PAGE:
A BY-ELECTION winner has pledged to tackle rocketing long-term youth unemployment in some of Yorkshire’s most deprived communities following a poll in which the Liberal Democrat candidate took just 33 votes.
Coun Richard Forster, who held the Castleford Central and Glasshoughton Ward for Labour in Thursday’s Wakefield Council by- election, said he will be seeking to increase training opportunities for youngsters.
The seat was left vacant after West Yorkshire’s newly-elected Police and Crime Commissioner, Mark Burns-Williamson, fulfilled his pledge to resign his seat as a councillor on Wakefield Council.
Mr Burns-Williamson, who was a Labour councillor for the Castleford and Glasshoughton ward for almost 15 years, announced his intention to resign after being elected as crime chief last November.
Coun Forster romped home for Labour in the by-election after winning 1,567 of the 2,045 votes cast following a turnout of just 16.93 per cent.
Ukip candidate Nathan Garbutt won 349 votes while Conservative candidate Annemarie Glover recorded 95 and Liberal Democrat candidate Mark Goodair just 33.
Long-term youth unemployment across the Pontefract, Castleford and Hemsworth area has rocketed by up to 500 per cent in the last 12 months.
Office for National Statistics figures show the number of youngsters out of work in Pontefract and Castleford increased from 35 in December 2011 to 190 in December last year.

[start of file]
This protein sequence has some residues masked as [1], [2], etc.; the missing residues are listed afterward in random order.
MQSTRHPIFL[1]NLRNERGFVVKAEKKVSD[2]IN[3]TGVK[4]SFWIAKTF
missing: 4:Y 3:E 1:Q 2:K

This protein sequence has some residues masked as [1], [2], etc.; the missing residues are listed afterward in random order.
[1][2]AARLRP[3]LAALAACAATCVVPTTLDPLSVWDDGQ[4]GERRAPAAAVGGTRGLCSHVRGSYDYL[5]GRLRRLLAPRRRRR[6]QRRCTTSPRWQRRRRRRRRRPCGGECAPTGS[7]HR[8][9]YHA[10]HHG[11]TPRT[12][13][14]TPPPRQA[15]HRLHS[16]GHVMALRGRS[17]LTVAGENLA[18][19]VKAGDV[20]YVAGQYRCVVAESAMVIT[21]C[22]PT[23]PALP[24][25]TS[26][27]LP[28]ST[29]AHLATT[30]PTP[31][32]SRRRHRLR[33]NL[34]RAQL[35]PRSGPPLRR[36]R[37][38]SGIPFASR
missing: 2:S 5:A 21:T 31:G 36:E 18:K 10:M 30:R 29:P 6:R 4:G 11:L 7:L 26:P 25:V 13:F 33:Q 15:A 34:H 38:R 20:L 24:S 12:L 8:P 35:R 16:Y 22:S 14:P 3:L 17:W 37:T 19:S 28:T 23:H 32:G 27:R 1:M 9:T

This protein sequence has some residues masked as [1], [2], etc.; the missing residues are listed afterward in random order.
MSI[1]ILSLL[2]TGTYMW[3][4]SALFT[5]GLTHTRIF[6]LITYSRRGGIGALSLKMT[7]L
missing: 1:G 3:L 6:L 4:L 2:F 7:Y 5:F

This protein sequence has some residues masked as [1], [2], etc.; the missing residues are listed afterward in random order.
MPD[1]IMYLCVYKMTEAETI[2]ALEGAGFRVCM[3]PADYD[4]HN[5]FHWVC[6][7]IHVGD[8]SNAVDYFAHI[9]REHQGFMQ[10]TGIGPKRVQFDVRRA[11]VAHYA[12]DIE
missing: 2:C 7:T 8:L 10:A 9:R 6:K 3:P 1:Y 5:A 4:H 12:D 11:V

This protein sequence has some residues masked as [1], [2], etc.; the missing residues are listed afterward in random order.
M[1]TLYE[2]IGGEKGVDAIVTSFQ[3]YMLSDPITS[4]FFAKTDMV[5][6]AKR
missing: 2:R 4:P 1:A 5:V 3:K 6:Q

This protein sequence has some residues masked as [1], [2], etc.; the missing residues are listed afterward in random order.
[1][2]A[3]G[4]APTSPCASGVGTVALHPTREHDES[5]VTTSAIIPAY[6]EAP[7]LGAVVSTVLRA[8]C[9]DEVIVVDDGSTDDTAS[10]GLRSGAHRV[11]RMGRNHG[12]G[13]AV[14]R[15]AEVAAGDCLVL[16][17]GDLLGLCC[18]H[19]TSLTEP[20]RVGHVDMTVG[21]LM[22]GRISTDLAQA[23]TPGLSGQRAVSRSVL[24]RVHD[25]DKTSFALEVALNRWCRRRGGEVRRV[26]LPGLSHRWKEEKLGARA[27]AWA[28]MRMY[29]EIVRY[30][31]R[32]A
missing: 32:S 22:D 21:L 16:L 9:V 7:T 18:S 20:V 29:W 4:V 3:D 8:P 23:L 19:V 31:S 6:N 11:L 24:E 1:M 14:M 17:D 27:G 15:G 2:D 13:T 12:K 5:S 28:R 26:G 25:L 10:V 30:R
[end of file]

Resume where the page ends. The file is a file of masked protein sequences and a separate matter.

Married father-of-two Coun Forster, 57, who works as a director of a housing association, said: “I am going to try to increase the opportunities for training and make sure that schools link in with businesses in communities to make sure there are opportunities for work placements so children’s aspirations are going to be increased.
“They will have had the experiences in work placements that currently is quite limited.
“I want to work with small and medium-sized businesses to increase the opportunities for work placements for young people in schools.
“I want to make sure we have got a workforce that is trained and ready for any opportunities that we can bring in to the town.
Coun Forster added: “I was born and have been bred in Castleford and want to make Castleford a thriving town in the wider Wakefield district.”
His replacement of Mr Burns-Williamson came on the day that further criticism was levelled at the electoral process surrounding the Police and Crime Commissioner roles.
Electoral staff said voters were not at the heart of the process for the police and crime commissioner (PCC) elections. Electoral administrators said they were faced with high volumes of public complaints about the elections held last November. Information was not readily accessible and was not well co-ordinated at a national level, the Association of Electoral Administrators (AEA) found.
The process was marred by a record-low turnout with around one in seven bothering to go to the ballot box.
Shadow policing Minister David Hanson said: “All of the concerns raised in this report were issues that the Labour Party raised prior to the elections – the Government failed in its organisation of the elections and failed to promote its flagship policy in an effective way.
“The Government’s failures with these elections meant people weren’t able to get the information they needed and were left confused and unengaged.”